USCIS Outright Denials of Requests for Immigration Benefits Could Increase

By Elizabeth M. Klarin

July 16, 2018 | Immigration Blog

On Friday, July 13th, the U.S. Citizenship and Immigration Services (USCIS) posted a policy memorandum providing guidance to USCIS adjudicators on their discretion to deny an application, petition, or request without first issuing a Request for Evidence (RFE) or Notice of Intent to Deny (NOID). According to this updated policy—which rescinds a prior policy memorandum published in 2013 that effectively limited denials without RFEs or NOIDs—adjudicators may now deny applications, petitions or requests whenever they feel that the required initial evidence was not submitted or that the evidence of record fails to establish eligibility.

This is being done to prevent “frivolous or meritless claims that slow down processing for everyone,” said USCIS Director L. Francis Cissna, who went on to state that this policy will “discourage frivolous filings and skeletal applications used to game the system.” According to the July 13th memo itself, the new policy “is intended to discourage frivolous or substantially incomplete filings used as ‘placeholder’ filings and encourage applicants, petitioners, and requestors to be diligent in collecting and submitting required evidence.” 

In practice, this may mean a number of things. Firstly and most importantly, legitimate requests should be as complete and thorough as possible in documenting the reasons why and how the benefit seeker qualifies under the law for the benefit sought. Secondly, it is possible that even legitimate, good-faith applications, petitions and requests may receive denials rather than a chance to rectify any misunderstandings or mistakes, or address subjective concerns or interpretations of the facts in evidence by the adjudicating officer.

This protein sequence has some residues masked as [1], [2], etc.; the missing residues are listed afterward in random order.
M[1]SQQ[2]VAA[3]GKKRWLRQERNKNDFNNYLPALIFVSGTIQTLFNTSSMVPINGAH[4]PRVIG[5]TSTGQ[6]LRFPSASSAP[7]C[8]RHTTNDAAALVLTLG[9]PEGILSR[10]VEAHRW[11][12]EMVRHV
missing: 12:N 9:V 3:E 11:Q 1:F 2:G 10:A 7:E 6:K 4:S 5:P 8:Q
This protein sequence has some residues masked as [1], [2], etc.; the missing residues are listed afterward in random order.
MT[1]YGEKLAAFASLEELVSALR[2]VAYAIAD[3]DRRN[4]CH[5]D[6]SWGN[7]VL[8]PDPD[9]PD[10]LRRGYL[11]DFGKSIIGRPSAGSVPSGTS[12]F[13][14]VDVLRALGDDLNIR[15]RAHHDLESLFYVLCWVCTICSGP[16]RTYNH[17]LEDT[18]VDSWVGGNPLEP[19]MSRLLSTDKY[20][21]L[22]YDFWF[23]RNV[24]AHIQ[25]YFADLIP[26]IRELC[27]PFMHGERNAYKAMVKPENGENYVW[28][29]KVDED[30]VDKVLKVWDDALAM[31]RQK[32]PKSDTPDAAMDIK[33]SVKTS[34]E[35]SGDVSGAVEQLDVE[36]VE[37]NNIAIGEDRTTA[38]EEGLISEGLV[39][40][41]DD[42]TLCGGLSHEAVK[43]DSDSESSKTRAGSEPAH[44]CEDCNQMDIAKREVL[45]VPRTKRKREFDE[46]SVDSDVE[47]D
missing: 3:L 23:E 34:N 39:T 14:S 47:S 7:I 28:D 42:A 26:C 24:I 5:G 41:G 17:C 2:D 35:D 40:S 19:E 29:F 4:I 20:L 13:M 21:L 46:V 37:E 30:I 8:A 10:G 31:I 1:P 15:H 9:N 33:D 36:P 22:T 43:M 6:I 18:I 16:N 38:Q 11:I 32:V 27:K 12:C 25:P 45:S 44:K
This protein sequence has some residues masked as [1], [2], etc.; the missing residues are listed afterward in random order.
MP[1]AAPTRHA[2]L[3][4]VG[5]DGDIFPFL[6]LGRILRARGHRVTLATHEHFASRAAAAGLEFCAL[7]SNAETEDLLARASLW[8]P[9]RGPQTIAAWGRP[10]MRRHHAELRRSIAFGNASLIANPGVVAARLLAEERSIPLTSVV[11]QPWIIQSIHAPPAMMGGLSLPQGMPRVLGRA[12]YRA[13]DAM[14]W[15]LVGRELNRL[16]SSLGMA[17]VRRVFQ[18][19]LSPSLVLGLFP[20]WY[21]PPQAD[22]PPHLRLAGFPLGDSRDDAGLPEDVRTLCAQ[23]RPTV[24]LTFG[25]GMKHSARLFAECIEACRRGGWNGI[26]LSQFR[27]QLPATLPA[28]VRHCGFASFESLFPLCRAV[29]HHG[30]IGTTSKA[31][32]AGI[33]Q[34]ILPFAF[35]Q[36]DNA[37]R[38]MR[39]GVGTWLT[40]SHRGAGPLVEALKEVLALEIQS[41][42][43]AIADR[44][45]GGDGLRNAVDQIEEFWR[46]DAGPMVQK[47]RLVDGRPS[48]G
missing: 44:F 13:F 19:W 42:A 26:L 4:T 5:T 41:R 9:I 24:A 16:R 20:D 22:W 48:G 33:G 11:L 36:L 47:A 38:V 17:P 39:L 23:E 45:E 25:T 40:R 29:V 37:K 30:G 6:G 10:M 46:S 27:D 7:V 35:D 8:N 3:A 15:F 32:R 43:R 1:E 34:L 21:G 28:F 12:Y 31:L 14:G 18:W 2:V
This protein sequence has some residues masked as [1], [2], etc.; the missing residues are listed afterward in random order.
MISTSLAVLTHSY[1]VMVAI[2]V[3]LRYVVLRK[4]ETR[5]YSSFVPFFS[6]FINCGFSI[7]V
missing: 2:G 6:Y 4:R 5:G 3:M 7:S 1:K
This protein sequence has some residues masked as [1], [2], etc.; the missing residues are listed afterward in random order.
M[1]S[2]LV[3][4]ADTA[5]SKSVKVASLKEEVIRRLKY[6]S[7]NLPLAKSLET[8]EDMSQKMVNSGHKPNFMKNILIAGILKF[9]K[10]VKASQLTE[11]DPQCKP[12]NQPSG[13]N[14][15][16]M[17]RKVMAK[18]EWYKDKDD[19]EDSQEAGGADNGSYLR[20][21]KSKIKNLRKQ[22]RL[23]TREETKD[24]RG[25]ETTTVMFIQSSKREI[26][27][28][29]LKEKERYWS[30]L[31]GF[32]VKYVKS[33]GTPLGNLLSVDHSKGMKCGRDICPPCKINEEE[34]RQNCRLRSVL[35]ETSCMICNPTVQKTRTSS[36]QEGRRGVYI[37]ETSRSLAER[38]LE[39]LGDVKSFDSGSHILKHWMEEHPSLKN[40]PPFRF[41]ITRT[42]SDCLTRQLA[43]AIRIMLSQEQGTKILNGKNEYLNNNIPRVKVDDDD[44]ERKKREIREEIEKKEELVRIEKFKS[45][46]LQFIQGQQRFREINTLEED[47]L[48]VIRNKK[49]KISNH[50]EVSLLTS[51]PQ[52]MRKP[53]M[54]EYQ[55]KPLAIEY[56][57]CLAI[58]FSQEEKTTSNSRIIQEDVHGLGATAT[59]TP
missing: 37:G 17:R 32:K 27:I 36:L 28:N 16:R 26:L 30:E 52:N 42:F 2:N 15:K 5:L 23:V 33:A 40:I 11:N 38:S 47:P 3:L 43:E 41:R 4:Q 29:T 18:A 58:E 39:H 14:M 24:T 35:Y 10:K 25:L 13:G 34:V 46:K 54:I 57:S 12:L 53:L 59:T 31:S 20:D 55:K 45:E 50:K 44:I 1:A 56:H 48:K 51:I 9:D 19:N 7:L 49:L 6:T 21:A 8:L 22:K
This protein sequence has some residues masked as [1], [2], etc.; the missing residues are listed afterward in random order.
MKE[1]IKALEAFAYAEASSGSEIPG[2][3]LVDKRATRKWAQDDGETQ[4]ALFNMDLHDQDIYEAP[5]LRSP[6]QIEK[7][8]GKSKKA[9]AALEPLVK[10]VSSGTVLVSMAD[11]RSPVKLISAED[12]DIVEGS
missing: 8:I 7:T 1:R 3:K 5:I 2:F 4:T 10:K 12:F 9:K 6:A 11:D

Over the past year, the USCIS has appeared to significantly increase the number of RFEs issued. While the USCIS is claiming that this is due to “frivolous and meritless claims,” we have certainly seen more push-back on both nonimmigrants attempting to avail themselves of legal options for working and living in the United States, and intending immigrants wishing to permanently reside in the United States. Multiple articles across various new agencies have followed this issue (e.g., Reuters at; Quartz Media at, etc.), and the number and quality of the Requests for Evidence issued in response to the most recent round of H-1B visa petitions has confirmed that the USCIS continues to appear motivated to discourage applications for immigration benefits.

It is now more important than ever to submit the most complete application, petition or request possible the first time around, as benefit seekers may not be given a chance to address any specific agency concerns before receiving a denial that will remain on their record indefinitely.

Disclaimer: The information in this post is provided for general informational purposes only, and may not reflect the current law in your jurisdiction. No information contained in this post should be construed as legal advice from our firm or the individual author, nor is it intended to be a substitute for legal counsel on any subject matter. No reader of this post should act or refrain from acting on the basis of any information included in, or accessible through, this post without seeking the appropriate legal or other professional advice on the particular facts and circumstances at issue from a lawyer licensed in the recipient’s state, country or other appropriate licensing jurisdiction.

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